Letter | Writer has no right to speak for God in views of Israel v. Palestine

08/01/2014 4:47 PM

08/01/2014 4:48 PM

While I strongly disagree with Dick Withington’s opposition to American support for Israel as expressed in his July 23 letter, he is certainly entitled to his opinion. However, Mr. Withington writes that “American weapons are being used to punish the Palestinians again. I don’t believe that God likes that.”

It takes quite a bit of arrogance for someone to look into the Mind of God and state that God doesn’t want Israel to get Hamas to stop firing rockets into its country. With Hamas’ use of schools, hospitals and residences to shelter terrorists and store weapons, with Gazans using sacrificial children as human shields and with residents refusing to vacate areas after being forewarned by Israel that the areas will be under attack, Hamas seems more interested in winning a public relations war against Israel than in saving lives.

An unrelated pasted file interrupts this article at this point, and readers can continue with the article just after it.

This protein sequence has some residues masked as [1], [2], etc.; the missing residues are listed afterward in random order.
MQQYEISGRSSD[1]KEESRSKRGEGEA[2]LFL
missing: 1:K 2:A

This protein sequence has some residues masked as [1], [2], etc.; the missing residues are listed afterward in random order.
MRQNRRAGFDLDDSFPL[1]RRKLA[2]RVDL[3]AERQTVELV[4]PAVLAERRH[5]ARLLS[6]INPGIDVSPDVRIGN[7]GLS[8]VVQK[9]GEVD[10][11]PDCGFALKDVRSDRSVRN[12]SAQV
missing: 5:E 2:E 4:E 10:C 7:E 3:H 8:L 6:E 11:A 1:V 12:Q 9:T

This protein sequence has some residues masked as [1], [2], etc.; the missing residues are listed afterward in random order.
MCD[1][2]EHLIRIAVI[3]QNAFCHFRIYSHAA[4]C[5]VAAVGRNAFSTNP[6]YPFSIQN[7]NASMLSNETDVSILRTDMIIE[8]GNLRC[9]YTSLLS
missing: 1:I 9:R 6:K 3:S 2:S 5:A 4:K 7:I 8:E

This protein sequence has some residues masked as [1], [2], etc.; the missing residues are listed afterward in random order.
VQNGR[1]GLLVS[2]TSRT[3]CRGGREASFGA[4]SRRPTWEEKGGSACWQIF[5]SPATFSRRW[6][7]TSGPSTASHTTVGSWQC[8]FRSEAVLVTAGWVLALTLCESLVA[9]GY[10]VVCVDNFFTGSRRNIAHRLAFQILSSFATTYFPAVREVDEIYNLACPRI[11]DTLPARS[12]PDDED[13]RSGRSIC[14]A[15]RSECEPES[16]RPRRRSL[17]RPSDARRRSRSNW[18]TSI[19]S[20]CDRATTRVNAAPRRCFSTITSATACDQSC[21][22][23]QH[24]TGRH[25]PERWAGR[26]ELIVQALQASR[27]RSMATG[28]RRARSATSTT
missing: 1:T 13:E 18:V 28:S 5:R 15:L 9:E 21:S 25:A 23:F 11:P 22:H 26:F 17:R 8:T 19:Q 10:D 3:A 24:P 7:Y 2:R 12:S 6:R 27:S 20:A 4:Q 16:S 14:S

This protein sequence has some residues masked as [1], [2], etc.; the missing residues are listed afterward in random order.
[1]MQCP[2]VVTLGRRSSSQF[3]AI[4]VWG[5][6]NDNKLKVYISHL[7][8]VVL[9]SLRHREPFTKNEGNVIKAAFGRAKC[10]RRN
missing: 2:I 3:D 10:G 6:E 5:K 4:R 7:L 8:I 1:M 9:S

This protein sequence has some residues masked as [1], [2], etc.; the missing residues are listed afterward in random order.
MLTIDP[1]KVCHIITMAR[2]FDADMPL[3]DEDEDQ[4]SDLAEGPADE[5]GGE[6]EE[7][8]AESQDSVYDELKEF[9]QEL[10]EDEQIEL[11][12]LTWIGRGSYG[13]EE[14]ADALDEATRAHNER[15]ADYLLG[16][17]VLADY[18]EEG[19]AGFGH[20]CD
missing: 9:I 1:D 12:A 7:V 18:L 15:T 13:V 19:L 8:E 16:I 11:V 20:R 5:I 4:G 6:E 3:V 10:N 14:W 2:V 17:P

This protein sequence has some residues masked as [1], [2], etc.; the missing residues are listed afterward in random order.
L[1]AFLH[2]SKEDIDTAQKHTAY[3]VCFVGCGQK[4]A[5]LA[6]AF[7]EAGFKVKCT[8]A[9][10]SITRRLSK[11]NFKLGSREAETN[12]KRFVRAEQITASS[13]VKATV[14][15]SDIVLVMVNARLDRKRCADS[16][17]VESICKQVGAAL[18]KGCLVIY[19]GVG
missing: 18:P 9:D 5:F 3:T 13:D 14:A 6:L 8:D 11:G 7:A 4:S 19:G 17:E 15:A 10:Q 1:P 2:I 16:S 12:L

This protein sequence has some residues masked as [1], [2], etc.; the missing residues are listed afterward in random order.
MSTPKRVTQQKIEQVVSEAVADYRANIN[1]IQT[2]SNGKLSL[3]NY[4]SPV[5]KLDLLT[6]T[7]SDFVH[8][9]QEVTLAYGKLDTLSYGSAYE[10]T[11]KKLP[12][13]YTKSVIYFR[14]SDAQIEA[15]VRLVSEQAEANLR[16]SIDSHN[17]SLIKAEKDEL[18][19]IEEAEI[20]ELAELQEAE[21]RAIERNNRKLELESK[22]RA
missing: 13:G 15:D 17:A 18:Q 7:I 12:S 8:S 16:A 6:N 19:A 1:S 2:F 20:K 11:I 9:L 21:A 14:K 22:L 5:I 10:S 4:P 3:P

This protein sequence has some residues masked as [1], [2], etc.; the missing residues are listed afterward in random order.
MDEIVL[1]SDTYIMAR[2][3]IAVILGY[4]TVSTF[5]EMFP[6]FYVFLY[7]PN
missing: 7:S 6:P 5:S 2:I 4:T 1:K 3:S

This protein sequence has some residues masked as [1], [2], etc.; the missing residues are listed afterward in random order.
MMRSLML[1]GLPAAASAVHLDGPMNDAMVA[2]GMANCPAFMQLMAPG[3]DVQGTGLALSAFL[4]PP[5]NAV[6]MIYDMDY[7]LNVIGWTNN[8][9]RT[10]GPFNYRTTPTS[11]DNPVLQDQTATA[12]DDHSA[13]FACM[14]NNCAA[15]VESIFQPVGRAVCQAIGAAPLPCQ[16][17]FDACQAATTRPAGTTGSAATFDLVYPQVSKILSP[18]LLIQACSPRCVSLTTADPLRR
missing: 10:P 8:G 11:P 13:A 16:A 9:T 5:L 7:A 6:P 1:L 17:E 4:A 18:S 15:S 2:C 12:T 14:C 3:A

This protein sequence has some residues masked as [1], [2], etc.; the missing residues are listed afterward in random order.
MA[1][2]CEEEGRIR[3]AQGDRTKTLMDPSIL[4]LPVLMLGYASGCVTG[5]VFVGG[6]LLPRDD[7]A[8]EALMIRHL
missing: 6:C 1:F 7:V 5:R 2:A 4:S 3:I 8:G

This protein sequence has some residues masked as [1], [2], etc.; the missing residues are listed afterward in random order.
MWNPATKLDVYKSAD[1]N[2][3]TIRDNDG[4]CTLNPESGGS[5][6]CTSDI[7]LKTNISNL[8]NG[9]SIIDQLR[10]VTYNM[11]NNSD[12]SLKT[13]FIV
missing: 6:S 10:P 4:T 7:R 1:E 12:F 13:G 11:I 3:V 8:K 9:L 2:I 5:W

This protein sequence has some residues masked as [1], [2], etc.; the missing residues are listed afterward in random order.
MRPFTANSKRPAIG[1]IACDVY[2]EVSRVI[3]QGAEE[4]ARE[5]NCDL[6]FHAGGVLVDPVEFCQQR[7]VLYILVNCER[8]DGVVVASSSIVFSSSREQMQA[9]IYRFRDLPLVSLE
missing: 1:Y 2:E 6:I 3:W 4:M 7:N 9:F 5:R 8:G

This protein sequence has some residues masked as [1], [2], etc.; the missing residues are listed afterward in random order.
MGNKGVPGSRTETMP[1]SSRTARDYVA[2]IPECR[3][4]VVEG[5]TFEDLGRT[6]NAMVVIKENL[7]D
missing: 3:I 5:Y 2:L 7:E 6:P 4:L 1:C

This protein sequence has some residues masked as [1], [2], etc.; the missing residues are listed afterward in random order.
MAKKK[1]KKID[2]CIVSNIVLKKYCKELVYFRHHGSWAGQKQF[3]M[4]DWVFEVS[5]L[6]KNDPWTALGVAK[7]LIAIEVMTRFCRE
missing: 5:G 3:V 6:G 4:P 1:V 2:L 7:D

If Hamas were interested in saving lives, it would not have rejected the Egyptian-brokered cease-fire accepted by Israel. If Hamas was interested in saving lives, it would have abandoned its practice of firing rockets into Israeli territory.

Mr. Withington has a perfect right to speak for himself. But where does he get the authority to speak for God?

Mr. Withington further writes that “the Jews have disobeyed God many times in the past, and they are doing it again.”

He condemns an entire people, “the Jews,” for supporting a policy with which he disagrees. This is a very dangerous tactic. I am a Jew and I support this policy, but columnist Mande Wilkes, also a Jew, has a different view. Why does Mr. Withington lump all “the Jews” together? This is the approach used by the perpetrators of the Holocaust as well as those who committed other atrocities against an entire people throughout history. It is negative stereotyping.

The writer is Rabbi of Temple Shalom in Conway

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